We saw horses next to an abbey that’s thousands of years old, bought Whitby Rock candy and cotton candy, played mini golf, walked to the ocean, and ate fish (or in my case, sausage) and chips.




It was a beautiful day, and our journey continued to Goathland Station, home to steam engines and the filmed Hogsmeade platform.


I like to think these two are the best of friends.

I would be stuck in York until Thursday, since the bus that would take me to London to take the train to Paris didn’t run the days following Easter. I didn’t mind, though, and I still don’t mind; it was such a great week. And I think I learned more about English history and culture than I would have learned about journalism in the classes I had to miss (sorry, teachers. You’re great, really, but I’m going to have to call an educational absence on this one). Saskia’s mother denies it, but I still think she knows everything that has to do with the world. We talked about religion and England and America and culture and journalism and classical music and adventures.

I like these adventures. I’m going to miss them when I leave Europe — a lot. It was a very, very good English adventure, and I have to thank Saskia and her family again for showing me so much, from the city to the country and from pub food to home-cooked English food. But after a week, Thursday came, and so did my bus.

It had been almost a year since I had last seen Saskia. I’m consistently terrible with goodbyes, and Saskia’s a champ at them. I’m kind of jealous. But the championing was contagious, so I hugged her and her mother and got on the bus like a pro.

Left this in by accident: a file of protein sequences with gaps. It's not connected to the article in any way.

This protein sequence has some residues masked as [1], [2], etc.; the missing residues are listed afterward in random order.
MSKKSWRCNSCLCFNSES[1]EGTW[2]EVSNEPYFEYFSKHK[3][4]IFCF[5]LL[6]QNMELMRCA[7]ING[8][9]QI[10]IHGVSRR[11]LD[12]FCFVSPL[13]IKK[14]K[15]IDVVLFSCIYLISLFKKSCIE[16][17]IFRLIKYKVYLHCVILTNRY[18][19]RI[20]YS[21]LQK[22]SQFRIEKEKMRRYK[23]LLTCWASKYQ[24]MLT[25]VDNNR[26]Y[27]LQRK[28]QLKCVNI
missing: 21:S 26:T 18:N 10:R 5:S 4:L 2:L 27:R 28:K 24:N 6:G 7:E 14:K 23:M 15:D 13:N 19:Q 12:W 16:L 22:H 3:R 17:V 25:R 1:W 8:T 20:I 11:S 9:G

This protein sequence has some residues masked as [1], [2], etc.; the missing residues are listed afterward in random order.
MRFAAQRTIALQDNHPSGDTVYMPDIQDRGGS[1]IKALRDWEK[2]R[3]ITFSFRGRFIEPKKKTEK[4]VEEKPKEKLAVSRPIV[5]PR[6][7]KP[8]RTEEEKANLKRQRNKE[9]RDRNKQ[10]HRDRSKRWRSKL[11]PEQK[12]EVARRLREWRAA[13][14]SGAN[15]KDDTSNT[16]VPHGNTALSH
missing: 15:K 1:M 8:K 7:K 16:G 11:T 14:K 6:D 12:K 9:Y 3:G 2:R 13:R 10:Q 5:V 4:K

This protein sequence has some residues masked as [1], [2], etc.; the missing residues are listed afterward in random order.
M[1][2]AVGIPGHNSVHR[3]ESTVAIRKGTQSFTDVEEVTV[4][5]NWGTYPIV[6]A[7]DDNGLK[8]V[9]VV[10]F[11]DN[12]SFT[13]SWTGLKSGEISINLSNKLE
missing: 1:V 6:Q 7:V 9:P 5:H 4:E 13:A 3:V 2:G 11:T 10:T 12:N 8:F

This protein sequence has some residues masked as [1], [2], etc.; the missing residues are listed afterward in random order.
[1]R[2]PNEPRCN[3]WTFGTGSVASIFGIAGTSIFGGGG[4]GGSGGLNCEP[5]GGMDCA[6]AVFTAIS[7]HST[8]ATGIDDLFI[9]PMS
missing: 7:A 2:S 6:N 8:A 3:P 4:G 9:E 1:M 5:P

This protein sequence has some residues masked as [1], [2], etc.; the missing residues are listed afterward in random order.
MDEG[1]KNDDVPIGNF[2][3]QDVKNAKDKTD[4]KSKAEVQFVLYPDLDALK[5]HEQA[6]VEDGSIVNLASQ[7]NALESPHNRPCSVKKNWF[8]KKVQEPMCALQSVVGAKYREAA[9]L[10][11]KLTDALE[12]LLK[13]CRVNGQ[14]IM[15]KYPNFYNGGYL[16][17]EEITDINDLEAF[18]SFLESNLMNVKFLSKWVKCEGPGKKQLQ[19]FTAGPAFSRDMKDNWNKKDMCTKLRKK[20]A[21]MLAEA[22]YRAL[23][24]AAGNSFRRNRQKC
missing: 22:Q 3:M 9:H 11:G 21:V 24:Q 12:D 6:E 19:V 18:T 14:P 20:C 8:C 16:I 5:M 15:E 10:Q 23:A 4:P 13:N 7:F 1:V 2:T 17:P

It was a bit of a revolution. Or perhaps a revelation.

I was a small type of wreck the very beginning of January, as I was preparing to leave the States. I’d already said goodbyes to some people, and the hardest ones would be on the day of my flight. It’s always been that way — 9/10 of an experience I’ll enjoy, and then I then panic and feel down during the last 1/10 in order to brace myself for the end. It’s never intentional. And I don’t think it’s terribly uncommon.

But on Thursday, I didn’t want to feel sad about leaving. I just didn’t. While I don’t think this was the last time I’ll see Saskia and her family again, I don’t know when the next time will be. And I didn’t want to spend those last moments downcast — especially when we had had such nice weather.

How much more valuable would my time be if I just stayed happy, waiting for my bus and concluding a fantastic week with a friend and family, holding off on any other emotion until I got on the bus, where I would have hours of commuting ahead of me? And how much valuable would my remaining four weeks in Paris be if I just stayed happy, finishing my classes and planning what else to see, than feeling down that the semester is coming to an end and that it’s impossible to see everything?

It’s breaking habit. But it’s a good habit to break, especially now when I don’t know if or when I’ll be able to come to Europe again. I can feel down on the plane ride home. But I don’t want to spend time on this bit of land with negative emotions if I can help it. I think I learned more than history and culture that last day in England.

Dunn family + extended family, thank you so much again for everything. You all are awesome.

And to everyone, I hope you had a wonderful holiday.

(The one on the left is in fact not mine. Saskia still likes America. I like rabbits.)

(The one on the left is in fact not mine. Saskia still likes America. I like bunnies.)

America, I’ll see you in less than a month.

The 20 People You Need When Studying Abroad

April 5, 2013